Last night, I finally finished Founding Brothers by Joseph Ellis. It’s taken me a while to read since I’ve been busy with my girlfriend lately. We decided though to make Wednesday reading night since she knows how much I miss reading. (I have a great girlfriend.)
I’d been considering reading it for a while since it got consistently good reviews and even won a Pulitzer Prize. Having seen it mentioned that it was more about personal sketches than straight history, I was a little skittish about starting it since that’s not my interest, but when given a copy by a former coworker, I figured I should read it.
I enjoyed it overall, although it was a little more personal than I like my history. As I do whenever I read about the Founding Era, I more than once exclaimed “Jefferson’s an ass!” He was very duplicitous and self-serving. And John Adams does in fact seem to be as arrogant as he is commonly portrayed, although Ellis does make a good case that the arrogance was at least somewhat deserved and that Adams was a better President than is commonly remembered. (Anyone would have had trouble playing the hand he was dealt in his term as President.)
The chapter on the Burr-Hamilton duel was very illuminating, even though we can never be completely sure what happened at the moment of the duel itself since, by standard practice, there were no direct witnesses and those who did overhear parts of it gave seemingly conflicting accounts. Ellis does a good job reconciling the accounts into a unified story that corresponds to bot sides accounts and makes it seem that both Burr and Hamilton behaved honorably at the duel itself. It was the later political “dueling” over the outcome, combined with the fairly negative public perception of Burr prior to the duel, that turned Burr into the monster he is seen as today.
The last chapter of the book deals with the estrangement and later reconciliation of Jefferson and John Adams. It details how these once good friends grew apart over political differences and how they were brought back together due to Adam’s desire to leave an account of his version of the Revolution. Jefferson’s view of history was that there are big moments that change things, while Adams took the view that history is a process, not an event. Jefferson’s view tends to win out in explaining history to people, but, in my opinion, Adams’ is closer to the truth. As an example, American history is often taught that Pearl Harbor was an unexpected sneak attack without any warning, but the truth is that many knew war with the Japanese was coming for years, Pearl Harbor was merely the culmination of a process that had been going on for a while.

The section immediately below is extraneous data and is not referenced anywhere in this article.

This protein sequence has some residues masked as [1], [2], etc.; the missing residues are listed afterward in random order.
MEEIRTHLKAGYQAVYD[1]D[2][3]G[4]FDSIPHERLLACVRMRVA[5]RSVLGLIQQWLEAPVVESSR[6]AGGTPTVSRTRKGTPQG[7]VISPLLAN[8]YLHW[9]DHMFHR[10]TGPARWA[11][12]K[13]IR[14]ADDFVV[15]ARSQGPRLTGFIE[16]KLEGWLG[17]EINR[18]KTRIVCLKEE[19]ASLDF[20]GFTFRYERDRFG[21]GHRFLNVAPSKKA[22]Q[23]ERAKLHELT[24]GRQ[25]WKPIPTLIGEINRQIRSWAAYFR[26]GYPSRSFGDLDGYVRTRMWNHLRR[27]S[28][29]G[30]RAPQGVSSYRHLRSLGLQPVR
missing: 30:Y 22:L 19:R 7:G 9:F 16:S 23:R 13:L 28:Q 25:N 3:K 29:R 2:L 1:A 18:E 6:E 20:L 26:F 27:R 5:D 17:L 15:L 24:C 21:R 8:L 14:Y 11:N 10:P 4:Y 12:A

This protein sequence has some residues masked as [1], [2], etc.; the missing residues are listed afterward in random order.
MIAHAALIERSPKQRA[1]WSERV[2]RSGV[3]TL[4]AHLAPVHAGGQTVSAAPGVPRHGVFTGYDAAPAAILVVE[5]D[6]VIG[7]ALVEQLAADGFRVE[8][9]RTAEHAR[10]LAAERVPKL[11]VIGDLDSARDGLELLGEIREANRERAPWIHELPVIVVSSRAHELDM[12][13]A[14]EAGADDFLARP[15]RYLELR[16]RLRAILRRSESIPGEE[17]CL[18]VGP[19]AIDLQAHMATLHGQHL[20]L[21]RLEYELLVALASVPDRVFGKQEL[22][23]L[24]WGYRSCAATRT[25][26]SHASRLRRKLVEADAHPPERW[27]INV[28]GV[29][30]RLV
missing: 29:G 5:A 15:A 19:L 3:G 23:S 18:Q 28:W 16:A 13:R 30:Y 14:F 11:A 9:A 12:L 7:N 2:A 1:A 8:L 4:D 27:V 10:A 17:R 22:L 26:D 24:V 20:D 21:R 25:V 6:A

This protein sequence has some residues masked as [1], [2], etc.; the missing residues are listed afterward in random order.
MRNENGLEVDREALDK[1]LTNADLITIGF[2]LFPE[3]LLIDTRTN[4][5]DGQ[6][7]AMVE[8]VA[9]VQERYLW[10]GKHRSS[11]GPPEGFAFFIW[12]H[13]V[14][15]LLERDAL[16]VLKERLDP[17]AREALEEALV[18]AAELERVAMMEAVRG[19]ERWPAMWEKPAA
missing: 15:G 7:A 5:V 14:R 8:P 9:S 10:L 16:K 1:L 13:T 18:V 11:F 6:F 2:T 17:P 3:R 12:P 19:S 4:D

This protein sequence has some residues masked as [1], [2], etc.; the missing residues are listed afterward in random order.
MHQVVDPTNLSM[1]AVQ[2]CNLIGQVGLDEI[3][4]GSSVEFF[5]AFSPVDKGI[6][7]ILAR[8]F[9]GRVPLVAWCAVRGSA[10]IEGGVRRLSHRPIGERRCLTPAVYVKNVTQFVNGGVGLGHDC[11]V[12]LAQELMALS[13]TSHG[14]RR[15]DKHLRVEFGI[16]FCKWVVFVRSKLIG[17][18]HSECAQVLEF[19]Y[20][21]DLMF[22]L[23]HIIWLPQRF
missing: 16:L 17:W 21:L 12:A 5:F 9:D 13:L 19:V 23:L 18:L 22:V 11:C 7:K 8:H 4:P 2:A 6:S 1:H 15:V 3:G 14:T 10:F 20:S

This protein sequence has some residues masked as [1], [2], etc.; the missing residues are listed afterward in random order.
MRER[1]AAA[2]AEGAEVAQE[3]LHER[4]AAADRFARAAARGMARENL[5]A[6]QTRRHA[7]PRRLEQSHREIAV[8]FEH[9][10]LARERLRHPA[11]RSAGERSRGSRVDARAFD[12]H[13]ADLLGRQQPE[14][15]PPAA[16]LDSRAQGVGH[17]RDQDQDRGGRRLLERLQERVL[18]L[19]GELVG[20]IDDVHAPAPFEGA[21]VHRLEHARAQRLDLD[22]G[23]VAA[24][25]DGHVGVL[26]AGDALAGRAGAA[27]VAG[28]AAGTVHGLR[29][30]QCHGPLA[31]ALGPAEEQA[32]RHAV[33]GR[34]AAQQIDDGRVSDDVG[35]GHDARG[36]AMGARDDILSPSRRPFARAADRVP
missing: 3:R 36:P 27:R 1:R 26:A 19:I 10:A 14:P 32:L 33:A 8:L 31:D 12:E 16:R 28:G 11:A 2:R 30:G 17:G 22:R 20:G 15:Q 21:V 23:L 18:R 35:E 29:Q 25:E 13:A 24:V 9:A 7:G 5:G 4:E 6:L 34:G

Similarly, Jefferson’s view of history allowed him to portray the Declaration of Independence as the birth of a nation where none had existed before, even though separation had been discussed for years. This view gives America a definite birth date and, perhaps not so coincidentally, makes Jefferson a hero of the Founding. While Adams gladly viewed Jefferson as one of the Founding heroes, he felt that the Declaration was the culmination of a process where the truly significant event was each colony writing its own state constitution, which coincidentally was a proposal made by John Adams.
Here, too, the process view of history makes more sense, but the Jefferson version is easier to tell so it entered into the historical mind of the America. Adams, knowing that this was happening, undertook the reconciliation with Jefferson so there would be a paper trail wherein he laid out his arguments that his role in the Founding deserved greater prominence, perhaps greater than Jefferson’s. (He had been there since the beginning from the Stamp Act and involved in the founding of America all the way through to serving as President. He had more years of service than anyone, even Washington, so he definitely has a point.)
I definitely recommend the book for anyone with an interest in the period of American history.
I am next moving on to The Enemy At Home: The Cultural Left and Its Responsibility for 9/11 by Dinesh D’Souza. This book argues that what Radical Islam hates most about America is our culture and that we can’t win the War on Radical Islam until we win the culture war at home and stop exporting our current culture overseas. I’ve read a lot against the thesis of this book, but haven’t seen anything conclusively proving it wrong. It’s hated by both the right and the left, so I figure it’s either complete crap or spot on, and given that it’s by D’Souza, one of the more thoughtful writers out there, it’s probably spot on.